Helping to ensure the health and safety of guests and their families is our number one priority at Target. We recognize that Country of Origin labeling is important to our guests. Our buyers purchase food products from a variety of different vendors, who are required to comply with all United States labeling regulations, established by the United States Department of Agriculture (USDA) and the Food and Drug Administration (FDA). Target also requires its vendors to comply with all U.S. Customs, North American Free Trade Agreement (NAFTA), and the United States Department of Agriculture (USDA) requirements.

While we do appreciate your interest and welcome your additional questions, I’ve let you know all the information that’s available to us. I’ll be sure to make your comments available to our Grocery team for review.

We look forward to showing you what’s new at Target.


Thelma, Target Guest Relations


Dear Kristi,

Thank you so much for contacting us – we love hearing from our customers.  Unfortunately, we cannot say exactly where a chocolate product is sourced without a product name or SKU #, as we source from so many different suppliers.  That said, the majority of the chocolate we sell (and in the world) will ultimately come from either Africa (Tanzania, the Ivory Coast, etc.) or Colombia.

That said, the following are our thoughts related to the California Transparency in Supply Chains Act of 2010 (SB 657) and work done to address risks of human trafficking and slavery:

We have great concern for the rights of all who work to provide products sold in our stores. We address such matters in our agreements with our suppliers; in fact, the code of conduct in our agreements requires that our suppliers:

“…represent and warrant that the goods sold to TJ’s were produced, harvested, manufactured, processed, packaged, labeled, transported, delivered, and sold in compliance with all applicable federal, state, and local laws and regulations of the United States of America and all of its subdivisions and, if applicable, the laws of any other country, state, or international governing body… that the goods sold to TJ’s were not produced, harvested, manufactured, processed, packaged, labeled, transported, or delivered using forced or prison labor or forced or illegal child labor.”

We monitor compliance with our agreement through scheduled and unannounced visits and audits of our suppliers’ facilities, using our own crew members and third-party groups.  If any of our suppliers are found to be not in compliance with our agreement, we will terminate the relationship.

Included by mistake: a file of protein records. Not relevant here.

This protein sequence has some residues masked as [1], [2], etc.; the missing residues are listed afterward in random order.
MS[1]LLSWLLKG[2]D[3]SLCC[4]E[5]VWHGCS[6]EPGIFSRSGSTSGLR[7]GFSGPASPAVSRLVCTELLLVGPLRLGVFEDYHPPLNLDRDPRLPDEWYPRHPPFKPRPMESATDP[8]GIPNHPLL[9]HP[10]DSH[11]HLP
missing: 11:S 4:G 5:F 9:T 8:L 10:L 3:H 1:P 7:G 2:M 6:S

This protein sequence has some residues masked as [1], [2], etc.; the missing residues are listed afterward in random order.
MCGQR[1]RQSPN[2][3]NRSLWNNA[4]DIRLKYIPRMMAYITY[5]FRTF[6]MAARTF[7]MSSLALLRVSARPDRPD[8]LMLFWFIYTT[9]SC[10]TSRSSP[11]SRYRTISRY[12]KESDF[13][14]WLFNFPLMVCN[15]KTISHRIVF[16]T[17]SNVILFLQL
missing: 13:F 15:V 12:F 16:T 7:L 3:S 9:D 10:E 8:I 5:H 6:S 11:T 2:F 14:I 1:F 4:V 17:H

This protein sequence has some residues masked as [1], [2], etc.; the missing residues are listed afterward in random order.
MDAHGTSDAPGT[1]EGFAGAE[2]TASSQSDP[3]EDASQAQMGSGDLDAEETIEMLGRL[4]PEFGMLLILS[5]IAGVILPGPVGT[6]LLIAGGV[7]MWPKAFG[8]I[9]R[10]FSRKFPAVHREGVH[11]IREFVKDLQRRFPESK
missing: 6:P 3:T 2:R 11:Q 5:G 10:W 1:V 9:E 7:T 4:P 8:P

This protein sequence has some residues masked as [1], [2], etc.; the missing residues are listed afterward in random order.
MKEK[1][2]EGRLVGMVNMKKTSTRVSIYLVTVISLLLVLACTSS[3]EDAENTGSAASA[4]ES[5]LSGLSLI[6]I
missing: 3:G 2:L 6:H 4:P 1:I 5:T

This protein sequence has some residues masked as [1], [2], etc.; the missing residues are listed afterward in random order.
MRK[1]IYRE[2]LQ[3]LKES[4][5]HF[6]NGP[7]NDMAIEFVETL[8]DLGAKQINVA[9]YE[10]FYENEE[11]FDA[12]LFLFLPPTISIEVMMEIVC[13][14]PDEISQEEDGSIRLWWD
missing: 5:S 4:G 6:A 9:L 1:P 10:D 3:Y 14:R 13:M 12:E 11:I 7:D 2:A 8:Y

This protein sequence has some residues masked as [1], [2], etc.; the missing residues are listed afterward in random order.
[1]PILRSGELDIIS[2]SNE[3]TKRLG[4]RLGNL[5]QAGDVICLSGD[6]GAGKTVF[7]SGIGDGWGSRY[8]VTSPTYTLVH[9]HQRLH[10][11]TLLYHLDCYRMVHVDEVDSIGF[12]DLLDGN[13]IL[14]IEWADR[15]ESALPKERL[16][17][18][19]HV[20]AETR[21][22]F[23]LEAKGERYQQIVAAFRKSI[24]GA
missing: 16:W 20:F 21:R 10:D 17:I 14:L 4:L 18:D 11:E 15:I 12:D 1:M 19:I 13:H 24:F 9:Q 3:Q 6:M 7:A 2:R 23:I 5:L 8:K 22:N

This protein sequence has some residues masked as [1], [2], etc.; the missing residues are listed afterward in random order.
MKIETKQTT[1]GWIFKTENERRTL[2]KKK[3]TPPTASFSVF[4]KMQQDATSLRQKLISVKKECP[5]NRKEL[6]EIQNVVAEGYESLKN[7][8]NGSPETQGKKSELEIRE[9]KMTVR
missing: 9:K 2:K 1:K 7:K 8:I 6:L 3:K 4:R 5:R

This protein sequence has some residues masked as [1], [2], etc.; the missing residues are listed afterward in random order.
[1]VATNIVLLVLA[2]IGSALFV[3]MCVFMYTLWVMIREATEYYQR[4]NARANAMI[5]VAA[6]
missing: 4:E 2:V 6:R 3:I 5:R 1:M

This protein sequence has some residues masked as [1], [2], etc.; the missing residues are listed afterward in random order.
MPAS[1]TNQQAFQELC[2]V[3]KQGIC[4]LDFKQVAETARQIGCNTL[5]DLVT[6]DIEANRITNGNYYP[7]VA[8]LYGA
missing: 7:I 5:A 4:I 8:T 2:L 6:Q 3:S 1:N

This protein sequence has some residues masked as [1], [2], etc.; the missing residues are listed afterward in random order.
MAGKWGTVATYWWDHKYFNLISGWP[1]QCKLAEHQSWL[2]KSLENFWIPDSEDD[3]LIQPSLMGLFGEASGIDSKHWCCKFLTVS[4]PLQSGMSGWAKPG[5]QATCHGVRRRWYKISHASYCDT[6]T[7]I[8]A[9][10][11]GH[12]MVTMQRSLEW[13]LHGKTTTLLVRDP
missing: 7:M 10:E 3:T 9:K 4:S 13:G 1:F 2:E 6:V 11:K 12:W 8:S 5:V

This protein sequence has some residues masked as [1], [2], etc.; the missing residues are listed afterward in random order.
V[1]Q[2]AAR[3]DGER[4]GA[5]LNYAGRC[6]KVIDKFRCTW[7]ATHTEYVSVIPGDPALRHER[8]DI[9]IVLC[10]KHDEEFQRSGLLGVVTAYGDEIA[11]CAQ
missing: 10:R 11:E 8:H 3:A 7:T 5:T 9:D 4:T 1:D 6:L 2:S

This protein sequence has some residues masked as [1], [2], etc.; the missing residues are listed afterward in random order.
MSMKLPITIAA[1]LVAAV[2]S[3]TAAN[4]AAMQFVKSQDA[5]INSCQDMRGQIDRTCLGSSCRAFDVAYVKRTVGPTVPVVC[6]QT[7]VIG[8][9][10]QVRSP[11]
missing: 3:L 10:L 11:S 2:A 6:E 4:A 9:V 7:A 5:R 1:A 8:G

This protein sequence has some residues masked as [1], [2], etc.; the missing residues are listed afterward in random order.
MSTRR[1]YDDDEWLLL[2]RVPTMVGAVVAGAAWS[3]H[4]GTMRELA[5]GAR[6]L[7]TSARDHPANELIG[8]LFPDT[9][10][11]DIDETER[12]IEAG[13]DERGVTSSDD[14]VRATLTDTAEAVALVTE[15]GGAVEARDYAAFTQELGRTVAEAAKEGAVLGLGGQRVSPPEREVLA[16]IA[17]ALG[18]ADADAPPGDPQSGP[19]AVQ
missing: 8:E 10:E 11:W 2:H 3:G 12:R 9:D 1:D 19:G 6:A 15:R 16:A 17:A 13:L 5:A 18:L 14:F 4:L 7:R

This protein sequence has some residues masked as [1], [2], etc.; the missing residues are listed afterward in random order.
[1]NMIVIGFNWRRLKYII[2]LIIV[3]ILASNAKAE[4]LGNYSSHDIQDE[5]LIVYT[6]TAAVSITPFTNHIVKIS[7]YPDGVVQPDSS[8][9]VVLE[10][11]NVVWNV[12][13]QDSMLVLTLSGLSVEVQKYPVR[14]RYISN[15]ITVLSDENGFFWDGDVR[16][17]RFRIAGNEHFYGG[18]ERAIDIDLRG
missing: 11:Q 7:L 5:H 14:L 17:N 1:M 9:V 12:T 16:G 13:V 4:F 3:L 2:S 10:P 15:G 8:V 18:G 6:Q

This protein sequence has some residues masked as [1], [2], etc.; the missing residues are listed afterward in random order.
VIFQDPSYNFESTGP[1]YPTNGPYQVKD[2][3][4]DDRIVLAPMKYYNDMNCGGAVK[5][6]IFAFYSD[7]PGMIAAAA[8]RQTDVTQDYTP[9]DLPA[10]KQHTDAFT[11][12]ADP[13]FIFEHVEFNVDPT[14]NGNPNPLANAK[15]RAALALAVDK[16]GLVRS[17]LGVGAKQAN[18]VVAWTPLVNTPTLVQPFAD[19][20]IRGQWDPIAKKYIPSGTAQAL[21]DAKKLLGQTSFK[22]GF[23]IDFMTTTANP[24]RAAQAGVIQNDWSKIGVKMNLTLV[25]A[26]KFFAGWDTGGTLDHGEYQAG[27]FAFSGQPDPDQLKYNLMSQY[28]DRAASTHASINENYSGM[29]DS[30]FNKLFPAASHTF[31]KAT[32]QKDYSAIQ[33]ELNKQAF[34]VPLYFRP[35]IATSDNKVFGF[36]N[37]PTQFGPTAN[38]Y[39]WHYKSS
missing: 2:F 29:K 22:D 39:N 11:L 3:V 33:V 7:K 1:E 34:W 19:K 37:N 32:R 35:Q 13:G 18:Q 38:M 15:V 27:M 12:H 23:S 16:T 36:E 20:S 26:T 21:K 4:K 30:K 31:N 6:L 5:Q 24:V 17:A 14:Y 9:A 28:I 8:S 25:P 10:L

We hope this helps clarify things!

Best regards,
Customer Relations
Trader Joe’s


Hello Kristi,

Thanks for contacting Whole Foods Market. The cacao for the 365 Organic Chocolate Bars comes from several small cooperatives in Peru. After careful evaluation of several chocolate manufacturers, we decided to switch because we had more transparency in the supply chain. The company we are now working with is one of the few bean to bar manufacturers left in the world. This means that they source their own cacao and make their own liquid chocolate before manufacturing the bars and that our bars are manufactured specifically for us.

About 30 years ago, the owner of the facility realized that he would be pushed out of the business by larger corporations if he did not look for a more secure supply of cacao in some place other than West Africa. He traveled to South America and in Peru found a group of people that were willing to work with him based on organic and fair trade principles. At Whole Foods Market, we are highly selective about what we sell, dedicated to strict product quality standards, and committed to supporting environmentally friendly agricultural and production methods. This includes our commitment to sourcing cocoa from responsible and reputable sources.

The bakery items are produced regionally, so the chocolate used by our bakeries varies from region to region. The Team Members at your local store may be able to provide more information about the chocolate used in the baked goods in that location, or put you in touch with the Regional Bakery Coordinator.

If you have any further questions please use our on-line response form.

Best regards,
Carijane Grigsby-Etter
Global Customer Information Specialist | Whole Foods Market

Overall, it was kind of a mixed bag of I received from these customer service teams. Kroger and Target skirted the issue a bit, but at least I got a response. I will not buy their store brand chocolate products. And overall, I feel better and more informed about my purchases in each of these five stores now. I’ll definitely ask my local Whole Foods about their chocolate when I’m there next as well.

Just wanted to make sure you were informed, too! Chocolate is one of the world’s greatest treasures, so let’s make sure everyone can enjoy it from harvest to happy bellies!